• Gorgeous Period Dress/Of Corsets Sexy: The playfield is decorated with various shots of Elizabeth (and other ladies) wearing elegant Victorian dresses with laced corsets.
  • Incendiary Exponent: On the lower playfield, the resurrected Elizabeth is shown framed by fire.
  • Mix-and-Match Man: The Creature has large, visible scars.
  • Mythology Gag: Sonic the Hedgehog appears on the display during the Attract Mode. After the display loops several times, Sonic sports scars like Frankenstein's other creatures.
    • Adapted Out: Sadly this was removed from the Pinball Arcade version, for obvious copyright reasons.
      • However, another nod to Sonic The Hedgehog that wasn't edited out (possibly because no one caught on) appears in the form of the sound heard when a jackpot is scored on any of the multiball modes. It may be difficult to spot amongst all the other noises going on at the same time, but if one listens closely, the noise heard is the sound from Sonic the Hedgehog CD when travelling to the Future or Past versions of levels.
  • Nintendo Hard: Completing most of the creation scenes as intended is an exercise in futility due to the requirements in most of them and the extremely tight time limit. For example, in "Creature Feature", the ramp must be shot a total of eight times in 30 seconds. If you mess up even once, you might as well call it quits. Most players instead opt to start Creature Multiball while the mode is active, which automatically counts the mode completed for all but a few select scenes (the aforementioned "Creature Feature" being one of the exceptions).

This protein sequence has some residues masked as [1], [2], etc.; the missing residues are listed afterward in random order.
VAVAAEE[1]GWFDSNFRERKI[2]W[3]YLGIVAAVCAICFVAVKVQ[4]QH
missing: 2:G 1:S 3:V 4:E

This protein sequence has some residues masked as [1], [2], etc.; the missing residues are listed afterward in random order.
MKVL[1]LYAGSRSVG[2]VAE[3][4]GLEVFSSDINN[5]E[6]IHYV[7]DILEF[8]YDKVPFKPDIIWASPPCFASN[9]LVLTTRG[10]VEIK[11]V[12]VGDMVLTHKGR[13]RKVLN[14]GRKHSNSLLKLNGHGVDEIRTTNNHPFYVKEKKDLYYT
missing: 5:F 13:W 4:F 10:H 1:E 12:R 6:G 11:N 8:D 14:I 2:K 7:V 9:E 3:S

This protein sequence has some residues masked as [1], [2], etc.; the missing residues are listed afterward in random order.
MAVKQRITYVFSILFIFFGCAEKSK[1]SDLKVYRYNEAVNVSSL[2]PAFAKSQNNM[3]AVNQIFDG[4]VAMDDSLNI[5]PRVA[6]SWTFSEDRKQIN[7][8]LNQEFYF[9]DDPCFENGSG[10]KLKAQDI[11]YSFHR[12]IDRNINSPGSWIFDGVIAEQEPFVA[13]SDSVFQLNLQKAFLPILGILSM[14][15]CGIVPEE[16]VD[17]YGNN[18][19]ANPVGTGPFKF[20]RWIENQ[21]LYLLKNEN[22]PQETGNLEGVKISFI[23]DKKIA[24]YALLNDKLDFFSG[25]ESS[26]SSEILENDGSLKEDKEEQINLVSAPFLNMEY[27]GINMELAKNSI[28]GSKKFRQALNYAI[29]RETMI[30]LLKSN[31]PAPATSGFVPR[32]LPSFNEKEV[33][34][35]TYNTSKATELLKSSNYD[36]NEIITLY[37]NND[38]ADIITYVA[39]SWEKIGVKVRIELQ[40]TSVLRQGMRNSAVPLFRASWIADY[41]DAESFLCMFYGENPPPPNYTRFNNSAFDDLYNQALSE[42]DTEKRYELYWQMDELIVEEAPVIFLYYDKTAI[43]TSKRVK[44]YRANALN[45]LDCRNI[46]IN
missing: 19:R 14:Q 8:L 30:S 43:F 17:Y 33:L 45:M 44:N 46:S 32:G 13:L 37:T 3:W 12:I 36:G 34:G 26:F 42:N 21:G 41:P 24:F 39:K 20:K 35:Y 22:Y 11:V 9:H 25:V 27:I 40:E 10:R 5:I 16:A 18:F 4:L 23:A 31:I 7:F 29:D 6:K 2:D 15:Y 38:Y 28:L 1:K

• Averted with the "Light Extra Ball" scene, which awards a CREATION letter simply for activating it.
  • Painting the Medium: The ball launcher is also the doctor's Big Electric Switch.
  • Real Song Theme Tune: The game allows players to choose either the movie soundtrack or Edgar Winter's rock anthem "Frankenstein" as the theme music.
  • Say My Name: All over the place: the game even quotes the trope directly at times!
  • Secondary Adaptation: Based on the Kenneth Branagh-directed film, which itself was based on the book of the same name.
  • Shirtless Scene: There's a (relatively) small shot of a shirtless Victor on the backglass.
  • Skill Shot: Throw the Big Electric Switch to collect the currently-flashing reward.
  • Spelling Bonus: Hitting all of the F-R-A-N-K-E-N-S-T-E-I-N letters starts a Creation Scene, and shooting the scoop spells G-E-N-E-V-A to start Geneva Multiball. During the "Creature Feature" scene, shooting the ramp spells C-R-E-A-T-U-R-E. C-R-E-A-T-I-O-N itself is spelled by passing a score threshold for each Scene.
  • Wizard Mode: Creation Multiball is available after finishing all eight Scenes. The player gets 100 million for each CREATION letter collected, then a one-minute six-ball multiball starts. All targets are worth 1 million points or more, and spelling FRANKENSTEIN nets another 100 million. After the minute is up, the game goes dead while all balls are drained, then the game loads up another ball to continue.

Frankenstein: "Electricity is the key!"